Bottom Line: Extensive research has been done to unveil the bioactive potential of marine microbes (free living and symbiotic) and the results are amazingly diverse and productive.This review is an attempt to consolidate the latest studies and critical research in this field, and to showcase the immense competence of marine microbial flora as bioactive metabolite producers.In addition, the present review addresses some effective and novel approaches of procuring marine microbial compounds utilizing the latest screening strategies of drug discovery.

View Article: PubMed Central - PubMed

Affiliation: Department of Chemistry, Pukyong National University, Busan 608-737, Korea. ibhatnagar@gmail.com

ABSTRACT
Oceans have borne most of the biological activities on our planet. A number of biologically active compounds with varying degrees of action, such as anti-tumor, anti-cancer, anti-microtubule, anti-proliferative, cytotoxic, photo protective, as well as antibiotic and antifouling properties, have been isolated to date from marine sources. The marine environment also represents a largely unexplored source for isolation of new microbes (bacteria, fungi, actinomycetes, microalgae-cyanobacteria and diatoms) that are potent producers of bioactive secondary metabolites. Extensive research has been done to unveil the bioactive potential of marine microbes (free living and symbiotic) and the results are amazingly diverse and productive. Some of these bioactive secondary metabolites of microbial origin with strong antibacterial and antifungal activities are being intensely used as antibiotics and may be effective against infectious diseases such as HIV, conditions of multiple bacterial infections (penicillin, cephalosporines, streptomycin, and vancomycin) or neuropsychiatric sequelae. Research is also being conducted on the general aspects of biophysical and biochemical properties, chemical structures and biotechnological applications of the bioactive substances derived from marine microorganisms, and their potential use as cosmeceuticals and nutraceuticals. This review is an attempt to consolidate the latest studies and critical research in this field, and to showcase the immense competence of marine microbial flora as bioactive metabolite producers. In addition, the present review addresses some effective and novel approaches of procuring marine microbial compounds utilizing the latest screening strategies of drug discovery.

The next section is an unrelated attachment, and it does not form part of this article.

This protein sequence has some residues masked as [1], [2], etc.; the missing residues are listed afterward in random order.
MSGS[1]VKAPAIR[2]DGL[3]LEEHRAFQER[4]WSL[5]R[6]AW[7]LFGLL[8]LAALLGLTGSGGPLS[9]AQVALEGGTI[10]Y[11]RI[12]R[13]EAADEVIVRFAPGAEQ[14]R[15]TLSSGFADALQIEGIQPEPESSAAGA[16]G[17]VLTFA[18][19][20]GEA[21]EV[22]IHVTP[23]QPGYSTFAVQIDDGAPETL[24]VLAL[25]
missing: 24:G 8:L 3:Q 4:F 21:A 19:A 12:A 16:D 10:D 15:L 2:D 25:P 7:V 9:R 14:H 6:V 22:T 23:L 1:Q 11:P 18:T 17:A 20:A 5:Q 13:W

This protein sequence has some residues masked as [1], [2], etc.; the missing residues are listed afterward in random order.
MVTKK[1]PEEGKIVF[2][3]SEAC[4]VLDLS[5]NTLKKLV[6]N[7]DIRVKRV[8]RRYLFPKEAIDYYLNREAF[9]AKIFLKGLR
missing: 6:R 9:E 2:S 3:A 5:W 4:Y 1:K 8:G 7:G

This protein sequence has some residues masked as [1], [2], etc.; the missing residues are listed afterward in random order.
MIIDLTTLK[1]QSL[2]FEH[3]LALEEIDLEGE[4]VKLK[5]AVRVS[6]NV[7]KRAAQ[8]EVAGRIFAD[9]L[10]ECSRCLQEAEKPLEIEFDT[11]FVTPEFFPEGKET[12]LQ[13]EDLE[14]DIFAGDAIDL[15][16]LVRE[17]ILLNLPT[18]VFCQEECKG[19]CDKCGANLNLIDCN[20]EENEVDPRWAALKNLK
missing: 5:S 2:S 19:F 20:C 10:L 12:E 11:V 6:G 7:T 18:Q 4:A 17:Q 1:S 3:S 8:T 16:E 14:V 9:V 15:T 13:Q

Show MeSH
Related in: MedlinePlus